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Anonymous Patron writes "Reporters never pass up a good pun for library headlines. Sioux City Journal reports Iowa's first lady, Christie Vilsack, says she's visited 460 libraries so far. By the end of Thursday, the first lady would still have about 125 Iowa libraries to visit in her quest to promote literacy. She has a little more than a year to get it done.
If Thursday were any indication, she'll make her goal."
Jay writes "Information literacy is crucial and critical in the educational process of all our students in any academic environment. Purdue University has recognized it by announcing nation's first Endowed Chair.
"The university will use a $2.5 million gift it received from Wayne Booker, former vice chairman of the Ford Motor Co. Purdue says students need to understand how to conduct research and how to evaluate the search results."
Read the full article atPurdue Creates Nation's First Information Literacy Endowed Chair."
Hurricane Katrina has made an inner-city book project an even greater story of defying the odds.
MSNBC Covers the Neighborhood Story Project, started a year ago by New Orleans high school teachers Abram Himelstein and Rachel Breunlin. Five student books were published in June by the neighborhood project and have been a great local success.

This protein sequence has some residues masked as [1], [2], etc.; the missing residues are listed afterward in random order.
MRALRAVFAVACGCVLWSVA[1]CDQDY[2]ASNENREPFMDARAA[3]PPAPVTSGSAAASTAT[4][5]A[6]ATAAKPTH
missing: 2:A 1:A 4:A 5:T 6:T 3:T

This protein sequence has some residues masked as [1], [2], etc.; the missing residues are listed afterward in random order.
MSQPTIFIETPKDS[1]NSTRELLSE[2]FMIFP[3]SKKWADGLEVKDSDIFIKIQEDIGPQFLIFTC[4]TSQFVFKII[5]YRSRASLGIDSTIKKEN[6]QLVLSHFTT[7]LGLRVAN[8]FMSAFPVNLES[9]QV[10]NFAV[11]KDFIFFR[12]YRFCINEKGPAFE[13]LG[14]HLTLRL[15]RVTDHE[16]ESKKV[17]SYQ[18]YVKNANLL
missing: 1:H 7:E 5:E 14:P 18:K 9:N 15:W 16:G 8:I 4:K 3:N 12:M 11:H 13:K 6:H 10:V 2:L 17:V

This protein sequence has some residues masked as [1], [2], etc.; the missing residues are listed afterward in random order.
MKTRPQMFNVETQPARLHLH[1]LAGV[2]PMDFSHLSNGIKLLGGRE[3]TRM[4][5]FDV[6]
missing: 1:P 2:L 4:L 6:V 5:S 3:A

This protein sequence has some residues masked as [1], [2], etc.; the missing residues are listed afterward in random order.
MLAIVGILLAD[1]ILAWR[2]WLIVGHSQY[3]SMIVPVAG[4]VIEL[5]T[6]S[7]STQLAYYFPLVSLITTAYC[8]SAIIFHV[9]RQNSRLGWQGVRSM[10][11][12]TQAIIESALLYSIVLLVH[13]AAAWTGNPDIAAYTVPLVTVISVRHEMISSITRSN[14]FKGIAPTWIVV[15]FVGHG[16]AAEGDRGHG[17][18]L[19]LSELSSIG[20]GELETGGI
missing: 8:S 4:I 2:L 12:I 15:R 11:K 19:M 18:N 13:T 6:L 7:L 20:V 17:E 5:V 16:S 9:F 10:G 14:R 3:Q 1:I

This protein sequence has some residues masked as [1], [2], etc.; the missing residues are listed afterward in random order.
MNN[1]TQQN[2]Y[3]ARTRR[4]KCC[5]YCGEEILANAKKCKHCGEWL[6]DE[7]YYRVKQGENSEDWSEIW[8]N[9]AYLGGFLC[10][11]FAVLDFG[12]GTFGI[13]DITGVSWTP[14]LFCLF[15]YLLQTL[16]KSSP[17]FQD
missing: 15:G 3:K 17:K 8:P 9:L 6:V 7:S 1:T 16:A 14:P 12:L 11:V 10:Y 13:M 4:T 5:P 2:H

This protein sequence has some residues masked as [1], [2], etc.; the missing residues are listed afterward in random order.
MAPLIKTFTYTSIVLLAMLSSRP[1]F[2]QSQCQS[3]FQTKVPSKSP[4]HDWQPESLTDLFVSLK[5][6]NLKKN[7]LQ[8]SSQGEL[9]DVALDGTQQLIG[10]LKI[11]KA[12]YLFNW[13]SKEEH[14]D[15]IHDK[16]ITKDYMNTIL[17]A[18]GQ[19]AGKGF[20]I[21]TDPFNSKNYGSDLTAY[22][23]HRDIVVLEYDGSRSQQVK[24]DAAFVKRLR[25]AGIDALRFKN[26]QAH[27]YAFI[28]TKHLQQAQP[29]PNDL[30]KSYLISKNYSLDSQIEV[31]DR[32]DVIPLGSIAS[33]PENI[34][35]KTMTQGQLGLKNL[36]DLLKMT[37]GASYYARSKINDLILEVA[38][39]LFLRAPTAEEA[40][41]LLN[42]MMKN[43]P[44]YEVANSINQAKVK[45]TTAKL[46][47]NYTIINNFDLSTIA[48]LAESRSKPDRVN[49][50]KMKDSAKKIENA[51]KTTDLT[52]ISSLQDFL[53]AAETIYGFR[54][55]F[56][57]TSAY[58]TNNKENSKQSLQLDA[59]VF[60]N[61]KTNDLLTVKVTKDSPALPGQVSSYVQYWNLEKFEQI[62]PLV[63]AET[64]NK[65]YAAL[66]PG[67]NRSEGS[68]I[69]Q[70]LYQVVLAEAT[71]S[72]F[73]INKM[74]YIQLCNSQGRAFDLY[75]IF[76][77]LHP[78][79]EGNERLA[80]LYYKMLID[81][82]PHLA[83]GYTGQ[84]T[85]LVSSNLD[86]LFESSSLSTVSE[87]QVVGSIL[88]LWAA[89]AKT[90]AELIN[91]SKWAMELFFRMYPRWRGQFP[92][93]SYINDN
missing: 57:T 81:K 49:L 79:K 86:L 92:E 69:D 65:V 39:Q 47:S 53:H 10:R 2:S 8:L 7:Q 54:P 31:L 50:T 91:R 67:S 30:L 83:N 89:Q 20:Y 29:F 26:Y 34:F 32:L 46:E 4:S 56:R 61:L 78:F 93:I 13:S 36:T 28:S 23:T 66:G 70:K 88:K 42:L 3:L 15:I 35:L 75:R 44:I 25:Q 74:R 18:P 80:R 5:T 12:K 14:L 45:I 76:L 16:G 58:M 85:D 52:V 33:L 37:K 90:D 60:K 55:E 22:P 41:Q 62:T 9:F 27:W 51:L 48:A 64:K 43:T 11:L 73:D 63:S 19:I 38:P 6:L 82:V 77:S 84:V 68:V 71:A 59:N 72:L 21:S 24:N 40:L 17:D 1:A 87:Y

Financial Express.bd from Bangladesh, has a report on Shidhulai Swanirvar Sangstha, a non-governmental organisation in Bangladesh, for its pioneering approach to bridging the digital divide and its commitment to providing free public access to computers and the Internet, said a press release.
The Bill & Melinda Gates Foundation presented its 2005 Access to Learning Award of US$1 million to Shidhulai Swanirvar Sangstha.According to the sources, Shidhulai Swanirvar Sangstha provides educational services, access to technology and computer training to poor communities in a northern Bangladesh watershed through the use of indigenous boats converted into mobile libraries, schools and the Mobile Internet Educational Units on Boats programme.
One of Bush's signature education initiatives, Reading First provides more than $1 billion annually to public schools to help teach reading to disadvantaged children through third grade. Unprecedented in size, it is one of the few federal programs that isn't shrinking in this time of budget cuts. Congress is expected to distribute about $6 billion to schools by 2007.
A spokesman for Sen. Richard Lugar, R-Ind., confirmed that an audit was taking place, opponents saying that the program has all but forced schools to buy textbooks and related materials from a handful of large publishers, several of which have retained top federal advisers as authors, editors or consultants. Gannett News Service story here .